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Photos of JLP Bespoke Fitting

post #1 of 62
Thread Starter 
http://openers.jp/fashion/fashion_sp...lements10.html

The gentlemen being fitted is the CEO of United Arrows; the fitter is Francois Madonini. According to JLP a leather fit shoe is available: (1) generally for an extra charge, or (2) if the customer has problem feet and the plastic fit shoes are not working.
post #2 of 62
Wow, I had no idea there was a cutting-up-the-shoe part of the process.
post #3 of 62
Nice pics - thanks Kuro
post #4 of 62
I once asked a shoemaker on the value of cutting up the leather fitting shoe. His reply was that its nothing more than mere "theatrics." Wonder who is right?
post #5 of 62
Thread Starter 
Quote:
Originally Posted by robin View Post
Wow, I had no idea there was a cutting-up-the-shoe part of the process.

Quote:
Originally Posted by Eustace Tilley View Post
I once asked a shoemaker on the value of cutting up the leather fitting shoe. His reply was that its nothing more than mere "theatrics." Wonder who is right?

Now that I've seen a picture, it seems a waste to do so. With a proper sole and heel those fit shoes look better than some RTW shoes that I've seen...
post #6 of 62
Wouldn't cutting open the fitting shoe allow the fitter to get a look at how the foot fits inside that would otherwise be impossible?
post #7 of 62
I was previously of the view that it was likely theatrics. But done in the way shown here, I can see how some useful information could be had by cutting it open.
post #8 of 62
Thread Starter 
Quote:
Originally Posted by mafoofan View Post
Wouldn't cutting open the fitting shoe allow the fitter to get a look at how the foot fits inside that would otherwise be impossible?

I've heard that is one of the benefits for the use of clear plastic fitting shoes...
post #9 of 62
Quote:
Originally Posted by grimslade View Post
I was previously of the view that it was likely theatrics. But done in the way shown here, I can see how some useful information could be had by cutting it open.

Someone should put on a Kiton suit and check how it fits the same way.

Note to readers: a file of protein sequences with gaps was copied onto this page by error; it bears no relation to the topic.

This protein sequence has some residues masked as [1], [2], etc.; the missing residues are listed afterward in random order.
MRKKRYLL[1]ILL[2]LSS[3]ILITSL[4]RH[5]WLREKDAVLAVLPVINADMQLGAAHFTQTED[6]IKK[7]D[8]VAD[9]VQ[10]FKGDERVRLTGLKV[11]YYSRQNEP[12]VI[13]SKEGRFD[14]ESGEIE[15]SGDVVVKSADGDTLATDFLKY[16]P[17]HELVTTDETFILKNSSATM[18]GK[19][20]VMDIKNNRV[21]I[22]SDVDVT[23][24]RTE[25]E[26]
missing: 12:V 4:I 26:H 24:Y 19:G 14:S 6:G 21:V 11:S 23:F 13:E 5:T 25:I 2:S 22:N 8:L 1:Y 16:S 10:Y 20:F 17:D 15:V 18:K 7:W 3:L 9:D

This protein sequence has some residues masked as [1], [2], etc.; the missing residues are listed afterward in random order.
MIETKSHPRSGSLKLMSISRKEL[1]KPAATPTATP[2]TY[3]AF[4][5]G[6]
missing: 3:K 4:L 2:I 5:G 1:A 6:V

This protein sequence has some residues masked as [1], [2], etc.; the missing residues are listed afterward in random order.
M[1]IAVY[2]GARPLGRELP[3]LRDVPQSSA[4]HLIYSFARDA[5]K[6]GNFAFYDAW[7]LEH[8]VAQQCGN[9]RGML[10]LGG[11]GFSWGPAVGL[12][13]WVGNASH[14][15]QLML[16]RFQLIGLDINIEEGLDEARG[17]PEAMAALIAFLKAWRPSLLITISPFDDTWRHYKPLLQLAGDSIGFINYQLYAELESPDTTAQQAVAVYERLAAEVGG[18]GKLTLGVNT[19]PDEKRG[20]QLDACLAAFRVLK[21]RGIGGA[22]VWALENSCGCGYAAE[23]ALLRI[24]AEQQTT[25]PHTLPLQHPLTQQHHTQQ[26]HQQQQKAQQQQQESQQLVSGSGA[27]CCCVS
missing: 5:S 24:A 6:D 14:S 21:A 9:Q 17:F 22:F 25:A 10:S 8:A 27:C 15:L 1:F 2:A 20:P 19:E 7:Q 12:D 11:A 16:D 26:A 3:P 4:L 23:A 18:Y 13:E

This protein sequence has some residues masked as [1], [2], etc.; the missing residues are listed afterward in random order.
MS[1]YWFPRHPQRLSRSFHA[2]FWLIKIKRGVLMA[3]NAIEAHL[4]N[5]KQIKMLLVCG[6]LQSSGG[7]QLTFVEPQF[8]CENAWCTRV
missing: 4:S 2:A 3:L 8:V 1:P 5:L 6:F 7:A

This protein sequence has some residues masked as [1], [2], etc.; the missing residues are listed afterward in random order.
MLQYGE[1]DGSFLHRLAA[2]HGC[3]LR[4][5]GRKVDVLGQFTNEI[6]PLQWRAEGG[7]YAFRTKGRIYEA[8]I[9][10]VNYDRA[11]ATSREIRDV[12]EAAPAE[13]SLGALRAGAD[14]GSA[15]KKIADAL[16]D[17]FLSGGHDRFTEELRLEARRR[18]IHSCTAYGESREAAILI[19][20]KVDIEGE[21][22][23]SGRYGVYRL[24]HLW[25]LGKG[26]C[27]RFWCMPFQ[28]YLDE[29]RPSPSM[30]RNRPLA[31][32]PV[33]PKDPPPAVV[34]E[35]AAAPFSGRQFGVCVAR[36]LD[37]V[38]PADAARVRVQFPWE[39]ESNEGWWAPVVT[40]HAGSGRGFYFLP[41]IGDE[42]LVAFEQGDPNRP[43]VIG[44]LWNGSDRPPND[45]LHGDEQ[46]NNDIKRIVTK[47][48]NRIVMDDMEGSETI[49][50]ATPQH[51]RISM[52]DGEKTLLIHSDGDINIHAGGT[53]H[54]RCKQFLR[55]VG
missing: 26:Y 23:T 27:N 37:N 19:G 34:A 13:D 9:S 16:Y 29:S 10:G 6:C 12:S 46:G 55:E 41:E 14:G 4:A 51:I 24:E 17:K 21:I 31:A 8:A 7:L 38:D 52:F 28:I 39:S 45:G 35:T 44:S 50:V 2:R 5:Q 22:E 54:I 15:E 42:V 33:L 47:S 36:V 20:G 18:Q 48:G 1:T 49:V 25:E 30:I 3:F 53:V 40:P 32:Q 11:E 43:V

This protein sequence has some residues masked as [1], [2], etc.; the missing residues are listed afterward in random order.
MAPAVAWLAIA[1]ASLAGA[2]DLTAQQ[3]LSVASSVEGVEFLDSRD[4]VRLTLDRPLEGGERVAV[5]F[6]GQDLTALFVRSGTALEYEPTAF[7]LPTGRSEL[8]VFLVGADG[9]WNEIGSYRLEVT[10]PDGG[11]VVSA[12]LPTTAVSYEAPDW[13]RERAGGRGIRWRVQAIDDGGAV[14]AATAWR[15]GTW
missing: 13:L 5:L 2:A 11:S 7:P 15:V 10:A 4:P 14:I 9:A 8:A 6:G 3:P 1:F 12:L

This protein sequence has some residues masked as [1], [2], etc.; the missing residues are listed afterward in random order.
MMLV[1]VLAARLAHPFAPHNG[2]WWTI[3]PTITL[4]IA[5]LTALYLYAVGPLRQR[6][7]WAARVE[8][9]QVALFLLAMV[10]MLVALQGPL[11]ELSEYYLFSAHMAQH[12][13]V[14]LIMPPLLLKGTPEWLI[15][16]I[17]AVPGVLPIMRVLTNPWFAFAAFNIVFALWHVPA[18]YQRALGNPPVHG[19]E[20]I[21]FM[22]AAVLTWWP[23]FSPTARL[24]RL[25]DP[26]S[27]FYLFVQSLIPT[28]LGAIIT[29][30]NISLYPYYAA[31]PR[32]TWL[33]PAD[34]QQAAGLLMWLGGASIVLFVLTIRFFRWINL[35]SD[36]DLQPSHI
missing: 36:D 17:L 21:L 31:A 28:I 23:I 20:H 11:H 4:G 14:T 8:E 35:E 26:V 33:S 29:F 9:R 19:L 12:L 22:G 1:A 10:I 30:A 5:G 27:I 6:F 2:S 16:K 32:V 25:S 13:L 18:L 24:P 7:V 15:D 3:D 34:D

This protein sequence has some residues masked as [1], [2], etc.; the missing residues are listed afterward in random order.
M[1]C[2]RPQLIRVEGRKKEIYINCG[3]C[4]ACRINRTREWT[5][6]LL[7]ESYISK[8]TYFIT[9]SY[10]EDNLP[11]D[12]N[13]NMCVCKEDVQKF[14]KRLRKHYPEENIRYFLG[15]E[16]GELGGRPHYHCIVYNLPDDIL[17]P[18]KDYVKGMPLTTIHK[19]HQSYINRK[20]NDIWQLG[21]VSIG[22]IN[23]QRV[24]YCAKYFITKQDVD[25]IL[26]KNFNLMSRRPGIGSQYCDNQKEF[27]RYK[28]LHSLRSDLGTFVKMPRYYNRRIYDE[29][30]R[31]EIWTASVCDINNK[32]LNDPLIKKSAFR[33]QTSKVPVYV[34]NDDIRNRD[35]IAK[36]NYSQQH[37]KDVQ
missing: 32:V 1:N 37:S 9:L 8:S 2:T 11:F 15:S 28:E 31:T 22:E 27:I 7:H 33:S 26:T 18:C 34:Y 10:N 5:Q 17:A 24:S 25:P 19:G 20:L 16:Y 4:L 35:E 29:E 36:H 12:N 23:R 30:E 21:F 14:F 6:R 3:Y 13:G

post #10 of 62
It seems to me that it would give the fitter a better look at where exactly your foot is inside the shoe...so I would think its more than simple theatrics. If you liked those pics you might be interested in this video. It shows the complete construction of a shoe. http://www.youtube.com/watch?v=hhM8y...eature=related
post #11 of 62
Quote:
Originally Posted by grimslade View Post
I was previously of the view that it was likely theatrics. But done in the way shown here, I can see how some useful information could be had by cutting it open.

Plus you could ask to keep the fitting shoe after they were done with it, and get two items for the price of one! That fitting shoe in photo 10 would make a great sandal to wear to the beach, or just around town with shorts and a polo.
post #12 of 62
Quote:
Originally Posted by Eustace Tilley View Post
I once asked a shoemaker on the value of cutting up the leather fitting shoe. His reply was that its nothing more than mere "theatrics."
I can understand the cutting in case of a tight fit, as you will see how much extra room that pinkie toe or that bunion needs.

In this particular case, I cannot understand it, as to me, the shoe looks rather on the loose, even sluggish side.

See how the lacing already closes edge to edge,



the excessive room in front of the toe (at least 1¼" = 3cm, I would guess),



the heel looks nowhere squashed-in.



If this was a ready-to-wear shoe, I would suggest going ½ size down.
post #13 of 62
Quote:
Originally Posted by Eustace Tilley View Post
I once asked a shoemaker on the value of cutting up the leather fitting shoe. His reply was that its nothing more than mere "theatrics." Wonder who is right?

yes i wonder this too, if you can con feel the foot placement then seeing it is not going to much help imo
post #14 of 62
Quote:
Originally Posted by bengal-stripe View Post
I can understand the cutting in case of a tight fit, as you will see how much extra room that pinkie toe or that bunion needs.

In this particular case, I cannot understand it, as to me, the shoe looks rather on the loose, even sluggish side.

See how the lacing already closes edge to edge,



the excessive room in front of the toe (at least 1¼" = 3cm, I would guess),



the heel looks nowhere squashed-in.



If this was a ready-to-wear shoe, I would suggest going ½ size down.

well apart from peanuts i wonder what else you could be smuggling with that much extra space

and the say G&G's shoes are snouty!
post #15 of 62
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